Turkey's top administrative court today announced that it will deliver the verdict on whether Istanbul's Hagia Sophia should remain a museum or be turned into a mosque within 15 days, Turkish daily¬†Milliyet¬†reported.
President Recep Tayyip Erdogan has proposed restoring the mosque status of the UNESCO World Heritage Site, a building at the heart of both Christian Byzantine and Muslim Ottoman empires and today one of Turkey's most visited monuments.
The Turkish government decided to turn the mosque into a museum in 1934 the early years of the modern secular Turkish state founded by Mustafa Kemal Ataturk. The court case disputes the legality of that conversion.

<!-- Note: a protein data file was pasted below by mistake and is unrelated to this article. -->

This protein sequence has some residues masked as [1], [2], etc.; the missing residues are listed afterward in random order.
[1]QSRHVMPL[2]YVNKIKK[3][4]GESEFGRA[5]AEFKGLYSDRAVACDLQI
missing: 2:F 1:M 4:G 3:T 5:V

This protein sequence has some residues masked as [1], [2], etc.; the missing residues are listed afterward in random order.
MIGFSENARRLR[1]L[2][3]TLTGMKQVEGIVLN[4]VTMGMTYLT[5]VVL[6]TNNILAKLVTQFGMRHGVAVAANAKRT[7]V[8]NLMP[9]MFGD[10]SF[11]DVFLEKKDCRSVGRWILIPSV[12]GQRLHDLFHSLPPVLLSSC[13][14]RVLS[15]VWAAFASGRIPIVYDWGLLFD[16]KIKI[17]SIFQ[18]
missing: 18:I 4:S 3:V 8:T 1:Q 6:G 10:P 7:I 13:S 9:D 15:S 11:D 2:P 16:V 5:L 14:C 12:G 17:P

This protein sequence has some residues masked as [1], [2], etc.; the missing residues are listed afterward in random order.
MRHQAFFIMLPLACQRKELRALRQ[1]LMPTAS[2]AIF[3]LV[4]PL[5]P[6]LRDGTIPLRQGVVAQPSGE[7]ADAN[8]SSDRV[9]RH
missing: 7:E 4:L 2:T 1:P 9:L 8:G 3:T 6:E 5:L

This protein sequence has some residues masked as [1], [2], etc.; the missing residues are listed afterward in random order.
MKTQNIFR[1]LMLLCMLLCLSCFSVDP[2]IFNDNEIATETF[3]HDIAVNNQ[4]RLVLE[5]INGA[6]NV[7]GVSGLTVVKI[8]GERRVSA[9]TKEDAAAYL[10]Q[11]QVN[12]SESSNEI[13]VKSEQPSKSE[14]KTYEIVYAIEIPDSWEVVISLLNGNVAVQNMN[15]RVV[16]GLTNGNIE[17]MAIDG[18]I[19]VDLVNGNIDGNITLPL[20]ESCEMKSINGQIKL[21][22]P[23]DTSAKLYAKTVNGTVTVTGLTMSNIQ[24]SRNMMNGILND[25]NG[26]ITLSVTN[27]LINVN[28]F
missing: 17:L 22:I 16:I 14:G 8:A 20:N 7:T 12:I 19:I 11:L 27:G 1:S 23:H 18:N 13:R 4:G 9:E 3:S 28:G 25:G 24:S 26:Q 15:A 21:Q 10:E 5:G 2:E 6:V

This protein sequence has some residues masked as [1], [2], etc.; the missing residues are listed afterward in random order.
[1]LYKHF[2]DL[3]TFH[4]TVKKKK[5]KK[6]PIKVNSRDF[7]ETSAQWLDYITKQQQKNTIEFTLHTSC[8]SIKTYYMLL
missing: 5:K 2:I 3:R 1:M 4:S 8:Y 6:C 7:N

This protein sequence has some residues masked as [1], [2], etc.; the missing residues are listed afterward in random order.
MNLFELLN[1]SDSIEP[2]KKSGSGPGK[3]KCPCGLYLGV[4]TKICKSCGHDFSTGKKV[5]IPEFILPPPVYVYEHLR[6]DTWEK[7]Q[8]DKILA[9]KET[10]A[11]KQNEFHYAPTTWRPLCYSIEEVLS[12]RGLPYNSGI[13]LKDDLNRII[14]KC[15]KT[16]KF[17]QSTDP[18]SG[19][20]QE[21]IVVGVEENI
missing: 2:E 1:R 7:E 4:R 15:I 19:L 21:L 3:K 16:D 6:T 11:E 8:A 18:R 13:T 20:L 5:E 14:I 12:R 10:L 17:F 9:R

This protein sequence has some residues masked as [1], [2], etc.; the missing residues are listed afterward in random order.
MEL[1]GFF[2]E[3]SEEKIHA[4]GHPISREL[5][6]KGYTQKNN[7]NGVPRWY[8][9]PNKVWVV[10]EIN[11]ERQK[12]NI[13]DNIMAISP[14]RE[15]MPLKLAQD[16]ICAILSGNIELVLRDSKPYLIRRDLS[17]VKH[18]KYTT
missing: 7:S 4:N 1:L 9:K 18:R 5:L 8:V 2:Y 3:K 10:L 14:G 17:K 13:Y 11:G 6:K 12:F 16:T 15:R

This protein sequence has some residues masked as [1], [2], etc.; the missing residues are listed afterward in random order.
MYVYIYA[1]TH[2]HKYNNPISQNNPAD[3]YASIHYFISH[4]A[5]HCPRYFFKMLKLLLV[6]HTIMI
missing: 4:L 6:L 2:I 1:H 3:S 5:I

Yesterday, US Secretary of State Mike Pompeo¬†urged¬†Turkey to let Hagia Sophia remain a museum.¬†Ankara slammed Pompeo's remarks.
In a statement, Foreign Ministry spokesman Hami Aksoy said: "We are shocked at the statement made by the US State Department on Hagia Sophia."
Meanwhile, last month, the spiritual head of the world's Orthodox Christians¬†warned¬†that converting Istanbul's sixth-century Hagia Sophia back into a mosque would sow division.
The Hagia Sophia was used as a church for 916 years. In 1453, it was converted into a mosque by Ottoman Sultan Mehmet II when the empire conquered Istanbul.